Collaborative Aquatic Landscape Restoration
The Forest Service manages more than 400,000 miles of streams and around 3 million acres of lakes across 193 million acres of national forests and grasslands. These waters are vital sources of clean drinking water for millions of Americans. The streams, rivers, ponds and lakes also support vital habitat for native fish and other aquatic organisms, including habitat for more than 140 threatened and endangered aquatic and amphibian species.
The Infrastructure Investments and Jobs Act establishes the Collaborative Landscape Restoration Program, a remarkable opportunity to fund essential projects and to complete high priority projects on federal and non-federal land to improve water quality or restore passage for fish and other aquatic organisms.
The Forest Service has announced a total of $25.5 million in investments to eleven proposals over the next five years. The eleven proposals have received $5.6 million in FY 2022 and will receive the remaining $19.9 million through FY 26. The eleven proposals include 89 projects that will restore over 600 miles of waterways and improve 28 priority watersheds, address 15,000 acres of soil and water resources improvement needs, and enhance over 500 miles of stream habitat.
The $25.5 million announced in the first phase is an initial investment. In FY 23, the agency will initiate the next phase of solicitation and selection and will identify additional proposals to be funded through FY 26.
News and Announcements
Funded Proposals by State
- Chugach Natl Forest, Alaska, Resurrection Creek Collaborative Aquatic Landscape Restoration Action Plan – FY22: $220,000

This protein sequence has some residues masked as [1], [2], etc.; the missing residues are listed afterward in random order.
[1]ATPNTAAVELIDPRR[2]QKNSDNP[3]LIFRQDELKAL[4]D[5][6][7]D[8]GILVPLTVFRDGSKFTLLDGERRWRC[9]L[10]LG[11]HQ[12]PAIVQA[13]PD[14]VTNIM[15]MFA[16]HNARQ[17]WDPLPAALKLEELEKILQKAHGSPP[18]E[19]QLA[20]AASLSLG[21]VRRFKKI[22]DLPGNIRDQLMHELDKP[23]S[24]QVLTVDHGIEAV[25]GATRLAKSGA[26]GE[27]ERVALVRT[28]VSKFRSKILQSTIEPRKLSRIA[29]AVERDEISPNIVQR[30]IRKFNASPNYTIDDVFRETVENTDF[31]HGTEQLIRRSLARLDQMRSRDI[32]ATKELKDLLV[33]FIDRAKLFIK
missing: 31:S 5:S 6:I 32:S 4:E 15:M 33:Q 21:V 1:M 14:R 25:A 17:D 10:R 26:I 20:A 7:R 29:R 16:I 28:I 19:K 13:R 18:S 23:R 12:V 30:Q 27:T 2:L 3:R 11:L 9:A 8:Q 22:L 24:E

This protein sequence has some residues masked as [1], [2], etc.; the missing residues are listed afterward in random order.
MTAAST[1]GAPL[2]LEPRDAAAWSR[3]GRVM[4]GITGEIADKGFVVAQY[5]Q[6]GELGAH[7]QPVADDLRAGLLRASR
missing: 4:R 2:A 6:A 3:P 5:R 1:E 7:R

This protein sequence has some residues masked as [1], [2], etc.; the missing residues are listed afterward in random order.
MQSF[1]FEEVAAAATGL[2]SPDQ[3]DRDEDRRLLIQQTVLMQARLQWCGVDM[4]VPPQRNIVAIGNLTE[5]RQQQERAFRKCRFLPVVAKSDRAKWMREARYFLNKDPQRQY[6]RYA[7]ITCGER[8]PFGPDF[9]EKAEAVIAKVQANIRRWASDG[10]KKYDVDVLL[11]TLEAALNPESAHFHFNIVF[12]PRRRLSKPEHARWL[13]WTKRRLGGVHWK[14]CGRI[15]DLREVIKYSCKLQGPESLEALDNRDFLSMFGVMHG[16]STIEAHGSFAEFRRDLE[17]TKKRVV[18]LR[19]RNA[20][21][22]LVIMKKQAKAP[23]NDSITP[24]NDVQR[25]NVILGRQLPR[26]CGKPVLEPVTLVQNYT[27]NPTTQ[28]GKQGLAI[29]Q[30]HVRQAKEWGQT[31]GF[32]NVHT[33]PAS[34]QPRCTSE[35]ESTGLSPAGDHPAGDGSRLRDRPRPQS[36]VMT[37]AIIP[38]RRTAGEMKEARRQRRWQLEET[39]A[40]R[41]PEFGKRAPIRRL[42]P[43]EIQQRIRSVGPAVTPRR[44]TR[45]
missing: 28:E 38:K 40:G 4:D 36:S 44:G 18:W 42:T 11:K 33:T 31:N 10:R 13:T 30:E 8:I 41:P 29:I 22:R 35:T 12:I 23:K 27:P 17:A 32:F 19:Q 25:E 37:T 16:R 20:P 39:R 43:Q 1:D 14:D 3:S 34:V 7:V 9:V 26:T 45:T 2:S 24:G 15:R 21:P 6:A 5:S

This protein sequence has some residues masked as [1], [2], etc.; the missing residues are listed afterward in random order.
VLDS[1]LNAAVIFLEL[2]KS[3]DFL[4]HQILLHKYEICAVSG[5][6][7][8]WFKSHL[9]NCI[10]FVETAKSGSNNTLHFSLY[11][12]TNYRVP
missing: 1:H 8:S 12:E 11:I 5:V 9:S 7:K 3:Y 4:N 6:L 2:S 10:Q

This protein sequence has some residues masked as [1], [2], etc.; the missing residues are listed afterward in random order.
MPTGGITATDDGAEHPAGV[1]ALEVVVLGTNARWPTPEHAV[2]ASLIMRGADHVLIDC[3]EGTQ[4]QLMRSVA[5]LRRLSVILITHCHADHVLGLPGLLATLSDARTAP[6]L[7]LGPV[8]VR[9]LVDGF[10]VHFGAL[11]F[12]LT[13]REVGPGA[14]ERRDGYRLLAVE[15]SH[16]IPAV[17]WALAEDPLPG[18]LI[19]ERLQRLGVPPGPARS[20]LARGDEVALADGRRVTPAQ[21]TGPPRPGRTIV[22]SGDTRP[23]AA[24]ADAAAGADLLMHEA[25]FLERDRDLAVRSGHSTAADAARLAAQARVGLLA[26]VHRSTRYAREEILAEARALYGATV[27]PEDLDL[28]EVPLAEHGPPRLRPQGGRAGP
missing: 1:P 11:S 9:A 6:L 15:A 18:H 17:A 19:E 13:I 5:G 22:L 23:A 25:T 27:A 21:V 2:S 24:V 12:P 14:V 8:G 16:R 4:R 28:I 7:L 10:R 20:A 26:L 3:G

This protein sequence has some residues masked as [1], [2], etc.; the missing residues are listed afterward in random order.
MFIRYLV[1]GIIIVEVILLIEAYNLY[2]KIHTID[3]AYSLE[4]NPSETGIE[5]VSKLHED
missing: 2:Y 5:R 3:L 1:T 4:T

Resurrection Creek Collaborative Aquatic Landscape Restoration Action Plan will improve over 14 miles of valuable salmon and trout habitat and 72 acres of riparian forests and floodplains that were severely altered by a century of hydraulic and placer dredge mining, as well as improve access to popular recreational areas, treat invasive plants, and remove hazardous fuels. Resurrection Creek is highly valued by anglers and miners alike and both are interested in seeing this stream restored to a more naturally functioning condition. This restoration plan will create a more naturally functioning stream ecosystem by adding dozens of large log jams and creating a naturally sinuous and functioning watershed. At the same time, riparian forests would be revegetated with native trees and shrubs, and interpretive areas would be created to describe the rich history of the area.
- Coconino National Forest, Oak Creek Watershed Restoration – FY2022: $80,000
Oak Creek is one of the largest tributaries to the Verde River, which provides important water to Phoenix. Increased public use has degraded this perennial stream. Excessive unauthorized trails impair water quality through increased sedimentation. Fecal matter near waterways results in E. coli in surface waters. Poor ground cover and soil conditions affect riparian habitat for listed species.
Implementation of the Oak Creek Watershed Restoration Action Plan includes the removal of unauthorized parking areas, social trails, and roads; development of recreation sites to minimize high-use impacts; and construction of a low-water crossing with aquatic organism passage.
- Cleveland National Forest, Cleveland National Forest Aquatic Organism Passage Project – FY2022: $2,670,000
Since 2010, the Cleveland National Forest has been working on a fish passage project involving six creek systems in three watersheds in Orange and San Diego counties, California. The focus of this project is the restoration of fish passage and enhancement of stream health by replacing 3 concrete fords with bridges, to complete an on-going fish passage project. The project constructs bridges that can better accommodate the larger flood flows that are occurring with climate change. These stream systems represent some of the very few streams without major municipal dams in Southern California, and their restoration is expected to contribute substantially to recovery of the endangered southern steelhead in San Diego and Orange Counties. Other species of concern that are present in these streams include Arroyo Chub, the endangered Arroyo Toad, and California Coast Range Newt.